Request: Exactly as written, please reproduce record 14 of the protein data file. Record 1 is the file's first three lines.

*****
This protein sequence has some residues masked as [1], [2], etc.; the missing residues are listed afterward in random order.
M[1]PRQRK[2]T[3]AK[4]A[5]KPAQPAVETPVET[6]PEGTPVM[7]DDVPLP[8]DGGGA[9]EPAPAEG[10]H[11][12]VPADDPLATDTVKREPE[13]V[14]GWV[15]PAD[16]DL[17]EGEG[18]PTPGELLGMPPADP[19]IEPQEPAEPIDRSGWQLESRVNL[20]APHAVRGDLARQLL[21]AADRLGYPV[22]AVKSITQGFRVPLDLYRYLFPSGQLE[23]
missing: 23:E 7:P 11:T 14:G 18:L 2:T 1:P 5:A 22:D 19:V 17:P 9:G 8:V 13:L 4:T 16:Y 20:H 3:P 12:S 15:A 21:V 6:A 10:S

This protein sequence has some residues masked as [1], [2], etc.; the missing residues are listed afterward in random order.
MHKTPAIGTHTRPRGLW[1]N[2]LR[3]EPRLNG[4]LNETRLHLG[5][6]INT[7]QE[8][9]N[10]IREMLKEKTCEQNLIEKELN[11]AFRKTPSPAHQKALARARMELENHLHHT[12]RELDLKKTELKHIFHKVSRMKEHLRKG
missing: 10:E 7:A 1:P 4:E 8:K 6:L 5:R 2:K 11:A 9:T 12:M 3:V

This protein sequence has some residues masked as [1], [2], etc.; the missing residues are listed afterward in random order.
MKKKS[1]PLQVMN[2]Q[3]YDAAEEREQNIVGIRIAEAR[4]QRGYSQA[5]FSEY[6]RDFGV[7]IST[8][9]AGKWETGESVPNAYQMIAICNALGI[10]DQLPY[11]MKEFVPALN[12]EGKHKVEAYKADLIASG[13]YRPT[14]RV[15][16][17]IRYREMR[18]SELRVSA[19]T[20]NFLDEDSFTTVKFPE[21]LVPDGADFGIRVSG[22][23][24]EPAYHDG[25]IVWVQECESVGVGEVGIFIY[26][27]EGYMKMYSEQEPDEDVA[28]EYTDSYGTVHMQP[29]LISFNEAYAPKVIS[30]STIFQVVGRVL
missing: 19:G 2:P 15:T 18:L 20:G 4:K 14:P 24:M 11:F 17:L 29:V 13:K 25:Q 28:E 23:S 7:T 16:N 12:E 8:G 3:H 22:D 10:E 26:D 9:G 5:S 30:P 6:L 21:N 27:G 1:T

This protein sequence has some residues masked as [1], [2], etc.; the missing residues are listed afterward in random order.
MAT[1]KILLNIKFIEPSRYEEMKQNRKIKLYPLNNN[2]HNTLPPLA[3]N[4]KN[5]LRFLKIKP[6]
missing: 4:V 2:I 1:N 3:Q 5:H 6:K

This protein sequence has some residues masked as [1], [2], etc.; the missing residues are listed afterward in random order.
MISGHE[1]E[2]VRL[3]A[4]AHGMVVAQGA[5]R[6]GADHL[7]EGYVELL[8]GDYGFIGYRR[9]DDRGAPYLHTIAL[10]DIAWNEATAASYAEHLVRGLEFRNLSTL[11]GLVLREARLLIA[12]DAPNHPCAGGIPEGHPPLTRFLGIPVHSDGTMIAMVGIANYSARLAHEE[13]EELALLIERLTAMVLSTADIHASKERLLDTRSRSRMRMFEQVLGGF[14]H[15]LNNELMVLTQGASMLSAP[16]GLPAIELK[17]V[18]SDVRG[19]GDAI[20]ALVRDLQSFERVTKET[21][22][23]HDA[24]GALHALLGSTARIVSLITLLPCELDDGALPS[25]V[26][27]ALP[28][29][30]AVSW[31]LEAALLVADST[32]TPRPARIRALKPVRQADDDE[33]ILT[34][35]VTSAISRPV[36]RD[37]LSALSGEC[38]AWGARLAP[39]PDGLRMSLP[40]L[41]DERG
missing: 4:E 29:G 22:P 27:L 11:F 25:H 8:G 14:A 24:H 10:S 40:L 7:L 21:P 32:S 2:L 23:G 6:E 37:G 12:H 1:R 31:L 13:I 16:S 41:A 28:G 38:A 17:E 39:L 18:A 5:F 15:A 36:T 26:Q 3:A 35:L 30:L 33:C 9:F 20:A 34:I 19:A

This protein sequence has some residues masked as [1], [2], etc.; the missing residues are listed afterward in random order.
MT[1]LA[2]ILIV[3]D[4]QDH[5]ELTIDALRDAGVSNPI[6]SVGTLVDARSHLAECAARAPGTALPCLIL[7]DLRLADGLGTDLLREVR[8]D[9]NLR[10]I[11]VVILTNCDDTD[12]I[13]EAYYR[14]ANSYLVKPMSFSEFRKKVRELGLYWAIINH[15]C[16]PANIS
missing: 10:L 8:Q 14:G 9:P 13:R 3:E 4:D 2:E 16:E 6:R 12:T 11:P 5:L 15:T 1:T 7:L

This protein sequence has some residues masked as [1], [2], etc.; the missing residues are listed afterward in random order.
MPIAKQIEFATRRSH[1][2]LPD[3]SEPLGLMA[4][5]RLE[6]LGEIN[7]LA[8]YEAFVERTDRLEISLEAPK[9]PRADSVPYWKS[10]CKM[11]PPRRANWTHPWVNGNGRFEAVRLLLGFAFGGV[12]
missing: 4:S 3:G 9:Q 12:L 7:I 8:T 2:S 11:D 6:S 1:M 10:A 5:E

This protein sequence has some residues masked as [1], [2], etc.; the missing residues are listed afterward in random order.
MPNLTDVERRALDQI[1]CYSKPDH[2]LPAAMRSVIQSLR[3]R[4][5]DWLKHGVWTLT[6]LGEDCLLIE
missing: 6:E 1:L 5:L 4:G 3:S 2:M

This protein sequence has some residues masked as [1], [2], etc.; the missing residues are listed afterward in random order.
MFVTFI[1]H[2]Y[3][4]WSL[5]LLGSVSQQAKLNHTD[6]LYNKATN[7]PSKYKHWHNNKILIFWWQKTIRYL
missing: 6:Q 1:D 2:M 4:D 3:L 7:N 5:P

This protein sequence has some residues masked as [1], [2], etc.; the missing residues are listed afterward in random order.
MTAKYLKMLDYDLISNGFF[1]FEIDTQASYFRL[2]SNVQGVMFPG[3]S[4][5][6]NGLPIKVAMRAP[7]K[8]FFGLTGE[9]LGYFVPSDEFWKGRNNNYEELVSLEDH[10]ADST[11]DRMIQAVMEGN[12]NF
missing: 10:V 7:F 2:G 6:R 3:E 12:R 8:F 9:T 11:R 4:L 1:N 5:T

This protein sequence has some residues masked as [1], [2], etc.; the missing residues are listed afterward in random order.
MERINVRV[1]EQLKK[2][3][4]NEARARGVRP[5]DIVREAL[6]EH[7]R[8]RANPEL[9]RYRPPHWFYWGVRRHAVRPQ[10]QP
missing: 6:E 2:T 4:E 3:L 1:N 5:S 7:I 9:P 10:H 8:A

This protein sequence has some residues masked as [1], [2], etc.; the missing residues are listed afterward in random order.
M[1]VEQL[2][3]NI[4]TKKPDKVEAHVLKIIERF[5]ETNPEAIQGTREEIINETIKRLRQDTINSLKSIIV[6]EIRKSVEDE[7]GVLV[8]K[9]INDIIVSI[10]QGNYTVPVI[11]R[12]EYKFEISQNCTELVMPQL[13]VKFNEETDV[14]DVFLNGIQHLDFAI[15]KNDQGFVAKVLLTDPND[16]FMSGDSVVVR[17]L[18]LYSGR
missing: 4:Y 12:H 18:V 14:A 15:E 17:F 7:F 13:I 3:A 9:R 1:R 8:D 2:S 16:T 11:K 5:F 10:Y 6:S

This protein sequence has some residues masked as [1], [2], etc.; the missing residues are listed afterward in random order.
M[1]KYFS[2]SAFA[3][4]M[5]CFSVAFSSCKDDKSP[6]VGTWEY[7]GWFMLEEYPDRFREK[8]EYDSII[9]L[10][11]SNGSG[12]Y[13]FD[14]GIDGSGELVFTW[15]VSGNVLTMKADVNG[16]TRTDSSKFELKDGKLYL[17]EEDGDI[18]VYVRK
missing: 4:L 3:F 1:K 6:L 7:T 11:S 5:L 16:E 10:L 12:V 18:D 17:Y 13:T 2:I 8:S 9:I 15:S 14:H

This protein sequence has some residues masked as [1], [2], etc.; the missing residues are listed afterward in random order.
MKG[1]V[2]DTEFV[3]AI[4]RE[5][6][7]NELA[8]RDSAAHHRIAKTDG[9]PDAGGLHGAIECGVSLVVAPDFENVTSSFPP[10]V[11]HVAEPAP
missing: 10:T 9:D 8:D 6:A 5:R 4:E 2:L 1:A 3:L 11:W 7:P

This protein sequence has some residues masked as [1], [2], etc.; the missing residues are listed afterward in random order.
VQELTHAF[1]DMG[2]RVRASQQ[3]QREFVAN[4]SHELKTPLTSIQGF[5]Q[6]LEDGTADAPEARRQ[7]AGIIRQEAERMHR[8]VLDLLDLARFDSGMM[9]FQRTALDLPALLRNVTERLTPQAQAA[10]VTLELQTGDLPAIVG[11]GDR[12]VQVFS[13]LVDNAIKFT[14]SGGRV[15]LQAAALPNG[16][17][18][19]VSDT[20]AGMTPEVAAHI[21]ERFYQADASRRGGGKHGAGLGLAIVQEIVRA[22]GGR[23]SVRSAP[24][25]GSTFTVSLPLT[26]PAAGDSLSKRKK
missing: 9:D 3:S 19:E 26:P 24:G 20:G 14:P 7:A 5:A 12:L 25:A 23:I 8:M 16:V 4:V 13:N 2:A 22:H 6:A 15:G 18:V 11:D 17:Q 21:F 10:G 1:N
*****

This protein sequence has some residues masked as [1], [2], etc.; the missing residues are listed afterward in random order.
MKG[1]V[2]DTEFV[3]AI[4]RE[5][6][7]NELA[8]RDSAAHHRIAKTDG[9]PDAGGLHGAIECGVSLVVAPDFENVTSSFPP[10]V[11]HVAEPAP
missing: 10:T 9:D 8:D 6:A 5:R 4:E 2:L 1:A 3:L 11:W 7:P